In an isosceles triangle, the angles opposite the equal sides are equal too.

Triangles are three-sided polygons, with 3 sides, 3 vertices, and 3 internal angles.

In this tutorial, we will look at several different types of triangles that we come across. So let’s dive straight into that.

We can categorize triangles based on the following criteria.

Triangles can be of three types depending on the lengths of their sides.

Scalene Triangle –A triangle whose sides are all different in length is known as a scalene triangle.

Isosceles Triangle –A triangle whose sides are all different in length is known as a scalene triangle.

In an isosceles triangle, the angles opposite the equal sides are equal too.

Equilateral Triangle –A triangle whose sides are all different in length is known as a scalene triangle.

In an equilateral triangle, all three angles are equal too, each being equal to $\hspace{0.2em} 60 \degree \hspace{0.2em}$.

Triangles can be of three types depending on the measure of their internal angles too.

Acute Triangle –A triangle whose sides are all different in length is known as a scalene triangle.

Obtuse Triangle –A triangle whose sides are all different in length is known as a scalene triangle.

Note – A triangle can have a maximum of one obtuse angle. Otherwise, the sum of angles wouldn’t be equal to $\hspace{0.2em} 180 \degree \hspace{0.2em}$.

Right Triangle –A triangle whose sides are all different in length is known as a scalene triangle.

In such a triangle, the side opposite the right angle is the longest and is known as the hypotenuse. The other two sides are known as the legs.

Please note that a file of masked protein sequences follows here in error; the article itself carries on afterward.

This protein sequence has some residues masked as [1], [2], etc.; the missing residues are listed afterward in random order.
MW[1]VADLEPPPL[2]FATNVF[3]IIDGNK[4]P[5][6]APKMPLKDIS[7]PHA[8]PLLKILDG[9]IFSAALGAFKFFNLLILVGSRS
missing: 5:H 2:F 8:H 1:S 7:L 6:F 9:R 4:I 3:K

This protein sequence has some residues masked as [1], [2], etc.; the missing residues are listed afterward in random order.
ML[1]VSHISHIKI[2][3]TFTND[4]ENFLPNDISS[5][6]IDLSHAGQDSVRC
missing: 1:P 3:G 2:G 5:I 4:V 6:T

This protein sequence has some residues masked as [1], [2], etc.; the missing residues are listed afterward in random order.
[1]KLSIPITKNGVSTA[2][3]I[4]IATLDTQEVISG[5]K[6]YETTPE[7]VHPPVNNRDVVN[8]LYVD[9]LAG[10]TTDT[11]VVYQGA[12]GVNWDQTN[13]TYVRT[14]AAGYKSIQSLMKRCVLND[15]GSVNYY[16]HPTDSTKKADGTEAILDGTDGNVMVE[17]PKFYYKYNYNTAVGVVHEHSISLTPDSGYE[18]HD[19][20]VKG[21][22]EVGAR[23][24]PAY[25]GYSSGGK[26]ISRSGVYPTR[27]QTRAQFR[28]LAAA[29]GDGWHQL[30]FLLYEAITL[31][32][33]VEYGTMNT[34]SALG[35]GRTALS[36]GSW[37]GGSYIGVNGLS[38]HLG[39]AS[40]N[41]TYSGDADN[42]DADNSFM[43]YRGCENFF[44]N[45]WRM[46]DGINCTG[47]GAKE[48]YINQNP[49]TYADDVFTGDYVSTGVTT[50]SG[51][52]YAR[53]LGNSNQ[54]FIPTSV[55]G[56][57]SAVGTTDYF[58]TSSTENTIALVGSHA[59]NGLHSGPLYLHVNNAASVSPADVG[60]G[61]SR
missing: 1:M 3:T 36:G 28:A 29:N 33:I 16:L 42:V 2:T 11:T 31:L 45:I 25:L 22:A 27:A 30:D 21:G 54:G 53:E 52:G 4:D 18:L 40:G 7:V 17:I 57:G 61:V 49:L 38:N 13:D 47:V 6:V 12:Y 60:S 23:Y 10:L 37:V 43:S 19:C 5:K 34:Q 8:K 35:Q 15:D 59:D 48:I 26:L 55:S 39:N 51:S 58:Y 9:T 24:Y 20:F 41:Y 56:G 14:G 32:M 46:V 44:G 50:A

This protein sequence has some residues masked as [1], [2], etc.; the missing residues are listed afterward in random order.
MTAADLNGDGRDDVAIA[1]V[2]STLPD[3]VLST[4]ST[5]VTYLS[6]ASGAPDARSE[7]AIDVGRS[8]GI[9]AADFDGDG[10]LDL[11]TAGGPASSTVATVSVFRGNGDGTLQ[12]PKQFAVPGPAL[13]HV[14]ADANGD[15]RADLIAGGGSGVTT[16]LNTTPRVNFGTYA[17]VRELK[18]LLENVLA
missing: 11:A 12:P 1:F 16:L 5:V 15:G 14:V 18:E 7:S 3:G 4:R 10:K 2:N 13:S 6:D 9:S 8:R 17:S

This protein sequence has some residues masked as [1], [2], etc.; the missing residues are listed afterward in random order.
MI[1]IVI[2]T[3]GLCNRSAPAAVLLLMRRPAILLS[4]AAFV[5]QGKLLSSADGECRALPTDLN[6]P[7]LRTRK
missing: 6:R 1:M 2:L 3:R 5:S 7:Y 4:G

The Pythagorean theorem states that in a right triangle, the square of the hypotenuse is equal to the sum of the squares of the other two sides.

We can also mix and match types (one based on sides and one on angles) and make hybrid types. For example – an acute scalene triangle or a right isosceles triangle.

I don’t see a need to go into all the different hybrid types we could have, but there is one of special importance.

A right isosceles triangle is one of the two special right triangles. It’s a right triangle in which the two legs (sides forming the right angle) are equal.

And so, if one leg has a length of k, the length of the other leg would also be k and the hypotenuse would have a length $\hspace{0.2em} \sqrt{2k} \hspace{0.2em}$ (by the Pythagorean theorem).

Additionally, since angles opposite to equal sides are also equal, the two acute angles in a right isosceles triangle are equal – each being $\hspace{0.2em} 45 \degree \hspace{0.2em}$.

And with that, we come to the end of this tutorial on the types of triangles. Until next time.

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